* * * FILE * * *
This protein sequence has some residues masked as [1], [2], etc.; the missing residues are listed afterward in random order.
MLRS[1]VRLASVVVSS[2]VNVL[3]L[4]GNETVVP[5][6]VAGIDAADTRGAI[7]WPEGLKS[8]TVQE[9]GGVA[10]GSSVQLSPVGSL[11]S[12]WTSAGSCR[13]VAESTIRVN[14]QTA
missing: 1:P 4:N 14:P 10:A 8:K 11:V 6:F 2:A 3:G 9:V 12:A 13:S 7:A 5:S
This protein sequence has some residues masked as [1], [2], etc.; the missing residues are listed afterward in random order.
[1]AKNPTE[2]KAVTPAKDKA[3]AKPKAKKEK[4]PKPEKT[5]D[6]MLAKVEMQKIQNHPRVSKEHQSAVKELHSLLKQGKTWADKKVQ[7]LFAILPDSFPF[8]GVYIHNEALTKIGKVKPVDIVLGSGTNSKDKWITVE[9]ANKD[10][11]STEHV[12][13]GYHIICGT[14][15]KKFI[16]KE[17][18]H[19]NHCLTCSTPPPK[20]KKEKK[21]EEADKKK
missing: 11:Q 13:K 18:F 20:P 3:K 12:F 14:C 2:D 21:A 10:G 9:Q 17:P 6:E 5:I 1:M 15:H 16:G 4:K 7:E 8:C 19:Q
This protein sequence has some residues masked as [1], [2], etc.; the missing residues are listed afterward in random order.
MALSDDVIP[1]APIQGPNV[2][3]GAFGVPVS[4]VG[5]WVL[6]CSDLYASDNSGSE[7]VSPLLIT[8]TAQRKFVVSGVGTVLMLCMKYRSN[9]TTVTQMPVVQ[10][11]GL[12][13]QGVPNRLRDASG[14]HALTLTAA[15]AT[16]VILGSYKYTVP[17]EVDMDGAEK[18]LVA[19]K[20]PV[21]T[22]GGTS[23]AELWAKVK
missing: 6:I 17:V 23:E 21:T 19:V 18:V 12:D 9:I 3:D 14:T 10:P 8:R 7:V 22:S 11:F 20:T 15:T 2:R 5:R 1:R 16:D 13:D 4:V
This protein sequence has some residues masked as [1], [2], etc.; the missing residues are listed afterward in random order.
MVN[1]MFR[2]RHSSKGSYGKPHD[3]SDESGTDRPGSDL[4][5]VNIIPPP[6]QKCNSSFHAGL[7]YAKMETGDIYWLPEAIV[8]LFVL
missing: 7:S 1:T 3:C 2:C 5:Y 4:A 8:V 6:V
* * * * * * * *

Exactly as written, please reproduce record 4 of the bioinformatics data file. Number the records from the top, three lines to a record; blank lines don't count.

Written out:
This protein sequence has some residues masked as [1], [2], etc.; the missing residues are listed afterward in random order.
MVN[1]MFR[2]RHSSKGSYGKPHD[3]SDESGTDRPGSDL[4][5]VNIIPPP[6]QKCNSSFHAGL[7]YAKMETGDIYWLPEAIV[8]LFVL
missing: 7:S 1:T 3:C 2:C 5:Y 4:A 8:V 6:V